Software Pioneer John McAfee Arrested In Guatemala John McAfee was arrested on Wednesday in Guatemala for entering the country illegally. He had fled Belize, where's he's a person of interest in the murder of his neighbor Gregory Faull.

Software Pioneer John McAfee Arrested In Guatemala

Software Pioneer John McAfee Arrested In Guatemala

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John McAfee was arrested on Wednesday in Guatemala for entering the country illegally. He had fled Belize, where's he's a person of interest in the murder of his neighbor Gregory Faull.


This is MORNING EDITION from NPR News. I'm David Greene. Good morning.

Software pioneer John McAfee has been arrested in Guatemala, where he said yesterday that he would ask for political asylum. He's charged with entering Guatemala illegally. He has been on a highly publicized flight from his home in Belize since the murder of his neighbor. McAfee is an eccentric millionaire who founded the anti-virus computer software that still bears his name. As NPR's Carrie Kahn reports, although he has avoided talking to the police, he's been anything but quiet.

CARRIE KAHN, BYLINE: On John McAfee's blog, he rants about the Belizean police, calls for a boycott of the Central American vacation hotspot, and likes to brag about outsmarting authorities and reporters alike. In one post, McAfee said he eluded police by hiding in plain sight, once as a German tourist in a Speedo and another time as an angry homeless man.

McAfee moved to Belize three years ago after losing much of his $100 million fortune in the recession and bad business ventures. He likes to pride himself as a practical joker, but his spokesman, Brian Fitzgerald, says McAfee is an honest man who would never do anything to harm anyone, especially murder his neighbor, Gregory Faull.

BRIAN FITZGERALD: John definitely did not have anything to do with that.

KAHN: Fitzgerald says McAfee wants to help find who murdered Faull and has offered a $25,000 reward. But Fitzgerald says it's not like McAfee can just walk into a Belize police station.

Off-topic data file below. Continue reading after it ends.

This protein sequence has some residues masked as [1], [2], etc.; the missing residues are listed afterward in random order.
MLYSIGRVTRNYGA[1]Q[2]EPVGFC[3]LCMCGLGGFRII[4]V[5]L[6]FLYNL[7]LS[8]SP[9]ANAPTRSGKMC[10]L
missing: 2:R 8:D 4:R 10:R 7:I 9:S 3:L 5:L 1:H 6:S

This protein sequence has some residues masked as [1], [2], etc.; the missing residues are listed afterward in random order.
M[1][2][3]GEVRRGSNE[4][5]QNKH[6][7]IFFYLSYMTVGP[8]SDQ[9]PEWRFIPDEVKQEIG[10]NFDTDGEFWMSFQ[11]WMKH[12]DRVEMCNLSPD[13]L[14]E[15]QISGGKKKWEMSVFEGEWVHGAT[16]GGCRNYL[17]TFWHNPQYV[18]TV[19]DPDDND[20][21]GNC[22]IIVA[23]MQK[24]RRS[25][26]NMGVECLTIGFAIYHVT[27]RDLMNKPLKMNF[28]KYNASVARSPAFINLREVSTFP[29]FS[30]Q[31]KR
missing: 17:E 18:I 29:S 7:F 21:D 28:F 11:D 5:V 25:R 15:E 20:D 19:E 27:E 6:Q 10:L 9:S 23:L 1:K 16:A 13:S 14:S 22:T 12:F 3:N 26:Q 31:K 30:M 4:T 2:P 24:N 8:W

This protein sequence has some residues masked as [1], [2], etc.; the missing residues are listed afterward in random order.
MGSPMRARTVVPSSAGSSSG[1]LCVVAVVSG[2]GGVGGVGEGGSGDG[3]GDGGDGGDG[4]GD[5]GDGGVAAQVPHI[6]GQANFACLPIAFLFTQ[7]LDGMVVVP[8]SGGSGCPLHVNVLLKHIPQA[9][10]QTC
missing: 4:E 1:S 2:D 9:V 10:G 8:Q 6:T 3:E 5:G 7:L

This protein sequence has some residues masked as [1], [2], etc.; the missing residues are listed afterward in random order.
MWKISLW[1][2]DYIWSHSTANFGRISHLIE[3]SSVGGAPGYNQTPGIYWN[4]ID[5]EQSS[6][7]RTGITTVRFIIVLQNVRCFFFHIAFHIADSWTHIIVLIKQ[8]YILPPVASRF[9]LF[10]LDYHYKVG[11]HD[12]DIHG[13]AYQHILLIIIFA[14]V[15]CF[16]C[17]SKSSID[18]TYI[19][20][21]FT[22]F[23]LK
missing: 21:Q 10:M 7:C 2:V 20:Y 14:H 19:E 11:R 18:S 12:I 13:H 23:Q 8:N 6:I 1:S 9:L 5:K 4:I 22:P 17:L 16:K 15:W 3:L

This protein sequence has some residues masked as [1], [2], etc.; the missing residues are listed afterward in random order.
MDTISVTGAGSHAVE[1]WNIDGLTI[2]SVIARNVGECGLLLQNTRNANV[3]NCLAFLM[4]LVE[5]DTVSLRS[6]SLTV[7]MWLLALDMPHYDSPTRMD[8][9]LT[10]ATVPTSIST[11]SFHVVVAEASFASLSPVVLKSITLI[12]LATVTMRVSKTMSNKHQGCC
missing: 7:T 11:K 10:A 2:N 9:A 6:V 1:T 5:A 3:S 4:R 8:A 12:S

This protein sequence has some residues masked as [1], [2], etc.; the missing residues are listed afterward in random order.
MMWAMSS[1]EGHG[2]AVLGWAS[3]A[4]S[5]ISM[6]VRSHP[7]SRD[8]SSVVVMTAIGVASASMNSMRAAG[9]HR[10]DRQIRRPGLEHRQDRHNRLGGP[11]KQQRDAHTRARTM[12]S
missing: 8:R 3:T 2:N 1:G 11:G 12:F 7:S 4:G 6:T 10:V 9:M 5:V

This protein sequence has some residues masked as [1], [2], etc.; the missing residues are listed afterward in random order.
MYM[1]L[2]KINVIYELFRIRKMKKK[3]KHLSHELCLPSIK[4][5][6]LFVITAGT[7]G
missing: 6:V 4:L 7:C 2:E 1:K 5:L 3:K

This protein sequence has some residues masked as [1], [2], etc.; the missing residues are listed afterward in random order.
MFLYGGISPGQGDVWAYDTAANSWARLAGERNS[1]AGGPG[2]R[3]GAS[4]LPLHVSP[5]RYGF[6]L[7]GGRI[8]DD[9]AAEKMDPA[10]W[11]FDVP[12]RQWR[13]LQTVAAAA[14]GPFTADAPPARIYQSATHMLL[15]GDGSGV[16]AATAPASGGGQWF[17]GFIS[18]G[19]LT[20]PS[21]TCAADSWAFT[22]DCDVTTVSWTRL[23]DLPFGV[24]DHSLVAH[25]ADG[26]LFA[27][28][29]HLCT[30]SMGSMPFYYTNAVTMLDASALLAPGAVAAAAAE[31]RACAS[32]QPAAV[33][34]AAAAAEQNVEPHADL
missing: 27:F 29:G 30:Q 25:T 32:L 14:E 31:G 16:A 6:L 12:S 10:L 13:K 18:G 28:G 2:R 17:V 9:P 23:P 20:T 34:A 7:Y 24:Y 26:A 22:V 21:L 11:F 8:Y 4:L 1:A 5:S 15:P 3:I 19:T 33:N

FITZGERALD: You know, living in the United States - that would be the common thing to do. Like, hey, I'm innocent. Let me go talk to the police. But you know, know it is a Third World country. The justice system isn't what it is here in the United States.

KAHN: And Fitzgerald says McAfee believes the police in Belize are corrupt and will do him harm. They've questioned him before. They searched his island home for illegal firearms and raided a laboratory he ran on the mainland. McAfee says he was searching for a natural anti-viral compound. Police believe he was cooking meth. He was never charged in the case.

McAfee's lifestyle in Belize was active and eccentric. His island home was known as a party house, with many women living there, most believed to be prostitutes from the mainland. And he had seven large dogs protecting the property. Faull, his murdered neighbor, had complained about the dogs and the constant traffic on the small road between their homes.

Chad Essley, a graphic novelist, spent nearly a month with him on the island. The two met online and McAfee invited Essley, all expenses paid, to Belize. Essley says McAfee definitely knew how to live large.

CHAD ESSLEY: With all the craziness going on and the young ladies he had there, I do not envy your life, sir, I remember saying. And I remember him turning his head and saying you don't, being genuinely shocked. It's not a life I would choose, but it was kind of fun as a temporary adventure, I will say.

KAHN: Essley left before McAfee's dogs were shot dead in November. Two days later, Faull was found dead, shot in the head by a single bullet. A spokesman for Faull's family, Daniel Keeney, says the real victim in this story has been lost in all the media coverage of McAfee's exploits. Keeney says it's time for McAfee to do what is right.

DANIEL KEENEY: To follow through on his responsibility, just as anybody who's a person of interest has a responsibility to come forward and tell authorities what they know.

KAHN: Belize authorities say McAfee is not facing any charges in their country.

Carrie Kahn, NPR News.

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